Format

Send to

Choose Destination
See comment in PubMed Commons below
Dev Biol. 1988 Jul;128(1):198-206.

MHC class I antigens as surface markers of adult erythrocytes during the metamorphosis of Xenopus.

Author information

  • 1Basel Institute for Immunology, Switzerland.

Abstract

An alloantiserum produced against Xenopus MHC class I antigens has been used to distinguish different erythrocyte populations at metamorphosis. By analysis using a fluorescence-activated cell sorter (FACS) analyzer, tadpole (stage 55) and adult erythrocytes have distinct volume differences and tadpole cells have no MHC antigens on the cell surface. Both tadpole and adult erythrocytes express a "mature erythrocyte" antigen marker, recognized by its monoclonal antibody (F1F6). During metamorphosis, immature erythrocytes, at various stages of differentiation, which express adult levels of cell-surface MHC antigens by 12 days after tail resorption, are found in the bloodstream. These immature cells are biosynthetically active, produce adult hemoglobin, and mature by 60 days after the completion of metamorphosis. Percoll gradient-density fractionation has shown that all of the cells in the new erythrocyte series express adult levels of MHC antigens but there is only a gradual increase in the amount of "mature erythrocyte" antigen. Tadpole erythrocytes, which are biosynthetically active during larval stages, produce small amounts of surface MHC antigens before the metamorphic climax and then become metabolically inactive. They are completely cleared from the circulation by 60 days after metamorphosis. Erythrocytes from tadpoles arrested in their development for long periods of time express intermediate levels of MHC antigens, suggesting a "leaky" expression of these molecules in the tadpole cells. The most abundant erythrocyte cell-surface proteins from tadpoles and adults, as judged by two-dimensional gel electrophoresis, are very different.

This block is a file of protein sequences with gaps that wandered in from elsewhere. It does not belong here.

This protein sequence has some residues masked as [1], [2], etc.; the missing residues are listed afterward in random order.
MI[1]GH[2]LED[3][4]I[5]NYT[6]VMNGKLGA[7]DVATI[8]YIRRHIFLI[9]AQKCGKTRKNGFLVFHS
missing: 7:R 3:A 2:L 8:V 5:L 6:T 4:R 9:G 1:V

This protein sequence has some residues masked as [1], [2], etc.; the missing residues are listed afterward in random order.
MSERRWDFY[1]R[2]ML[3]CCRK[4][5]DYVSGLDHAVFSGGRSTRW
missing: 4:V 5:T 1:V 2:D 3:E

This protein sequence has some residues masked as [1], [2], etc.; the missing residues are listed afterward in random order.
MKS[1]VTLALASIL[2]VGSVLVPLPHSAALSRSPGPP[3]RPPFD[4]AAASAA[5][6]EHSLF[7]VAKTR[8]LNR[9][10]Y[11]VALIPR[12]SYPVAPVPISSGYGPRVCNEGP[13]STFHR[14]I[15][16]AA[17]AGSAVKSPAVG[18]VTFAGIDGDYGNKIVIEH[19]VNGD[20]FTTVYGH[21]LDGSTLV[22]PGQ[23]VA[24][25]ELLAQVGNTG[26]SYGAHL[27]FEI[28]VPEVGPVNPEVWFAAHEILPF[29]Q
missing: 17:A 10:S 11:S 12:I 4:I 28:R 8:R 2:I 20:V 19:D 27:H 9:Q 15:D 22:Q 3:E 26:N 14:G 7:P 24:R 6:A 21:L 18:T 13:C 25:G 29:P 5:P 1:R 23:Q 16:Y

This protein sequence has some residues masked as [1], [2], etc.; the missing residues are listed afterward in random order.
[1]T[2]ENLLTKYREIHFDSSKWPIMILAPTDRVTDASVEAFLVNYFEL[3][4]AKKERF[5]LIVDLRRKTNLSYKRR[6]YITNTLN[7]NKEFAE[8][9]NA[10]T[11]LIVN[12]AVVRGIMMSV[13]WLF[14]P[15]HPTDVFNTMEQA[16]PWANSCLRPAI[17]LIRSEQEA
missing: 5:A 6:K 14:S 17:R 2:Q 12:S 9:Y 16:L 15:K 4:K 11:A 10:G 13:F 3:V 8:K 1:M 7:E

PMID:
3384174
[PubMed - indexed for MEDLINE]
PubMed Commons home

PubMed Commons

0 comments
How to join PubMed Commons

    Supplemental Content

    Full text links

    Icon for Elsevier Science
    Loading ...
    Write to the Help Desk